The firestorm kindled by radio host Rush Limbaugh’s crass remarks about Georgetown University law student Sandra Fluke has reignited the debate about civility in public discourse that flares up every time there is yet another breach of propriety. But this time, the debate implicates brands, too, raising a complicated and delicate question for brand marketers. Simply put, to what extent if any are brands responsible for policing public discourse?
As of this writing, almost four dozen advertisers have dropped Limbaugh’s radio show, including several big advertisers like LegalZoom, Sleep Train, Sleep Number, Quicken Loans, Citrix, ProFlowers and Carbonite. At least for Carbonite, policing public discourse was a key consideration. As the Carbonite CEO put it in his much-quoted Facebook message, “We hope that our action, along with the other advertisers who have already withdrawn their ads, will ultimately contribute to a more civilized public discourse.”
This is nothing new. Brands have always policed public discourse. Advertisers have long been averse to anything unseemly or offensive. Brand marketers want to inspire not inflame, so, exceptions notwithstanding, they have always been skittish about vulgar, racy or extreme content. Media content today – not to mention popular culture – is much more raw than it used to be but advertisers still take care not to strike a raw nerve.
Some critics worry that advertiser aversion to edgy content has had a homogenizing effect on media content, and, hence, on culture at large, too. Such critiques often go too far because they overestimate the impact of any single factor in the complex media ecosystem. Nevertheless, there is a measure of truth to what such critics say because without advertising support, content never reaches an audience.
Advertisers are the keystone of content, something that matters more than ever. The CEO and editor at large of Foreign Policy, David Rothkopf, just published Power, Inc. in which he argues that the dynamic shaping the 21st century will be a competition between business and government (whereas in the 20th century the overarching dynamic was a battle between capitalism and communism). Rothkopf’s thesis rests on a simple observation. On nearly every measure of power and influence, business dwarfs government. The upshot is that business now has a lot more weight to throw around, thus usurping many traditional roles and domains of government. In Rothkopf’s words, “Most countries have had so many of their sovereign prerogatives stripped away or diminished that their real authority is not what it once was.”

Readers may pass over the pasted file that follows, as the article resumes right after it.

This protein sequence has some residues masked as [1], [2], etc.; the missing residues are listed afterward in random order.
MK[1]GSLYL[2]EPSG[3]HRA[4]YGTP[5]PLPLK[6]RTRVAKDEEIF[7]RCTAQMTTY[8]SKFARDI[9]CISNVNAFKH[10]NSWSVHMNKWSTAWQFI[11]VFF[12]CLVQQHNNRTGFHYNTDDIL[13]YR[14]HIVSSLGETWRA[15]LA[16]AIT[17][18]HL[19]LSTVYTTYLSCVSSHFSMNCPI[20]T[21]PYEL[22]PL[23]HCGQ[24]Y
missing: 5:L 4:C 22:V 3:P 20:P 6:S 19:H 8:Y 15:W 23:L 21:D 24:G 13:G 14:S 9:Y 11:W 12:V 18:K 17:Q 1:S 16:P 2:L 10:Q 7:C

Whatever sway advertisers may have had on public discourse in the past, it will be even more important in the future, if Rothkopf is right. Indeed, it won’t be just a responsibility to brands; it will be a responsibility to society at large. If government is so weakened that only brand marketers have the power to, say, police public discourse, then, like it or not, brands will have no choice but to do so. Nobel Prize-winning economist Milton Friedman famously argued in a 1970 essay in The New York Times Magazine that the only social responsibility of business is to increase its profits. That made more sense in an era when government played a complementary role to business. It makes less sense in an era when government plays a secondary role to business.
Of course, as The New York Times noted in its coverage of the Limbaugh furor, “efforts at ad boycotts in the past have had no measurable effect.” In a recent BSI post, I made this same point about online consumer activism. But consumer pressure is not the point. Rather, the point here is one about the responsibility now being thrust upon advertisers to wield their economic clout for the great good, whether or not consumers demand it. This is new territory. But with a future looming in which brands alone will have the power to shape societal outcomes, brand marketers must measure up to social not just financial metrics and manage their brands from a governance not just a bottom-line perspective. Civil public discourse is one of the imperatives now facing brands as marketing and politics come together more and more.
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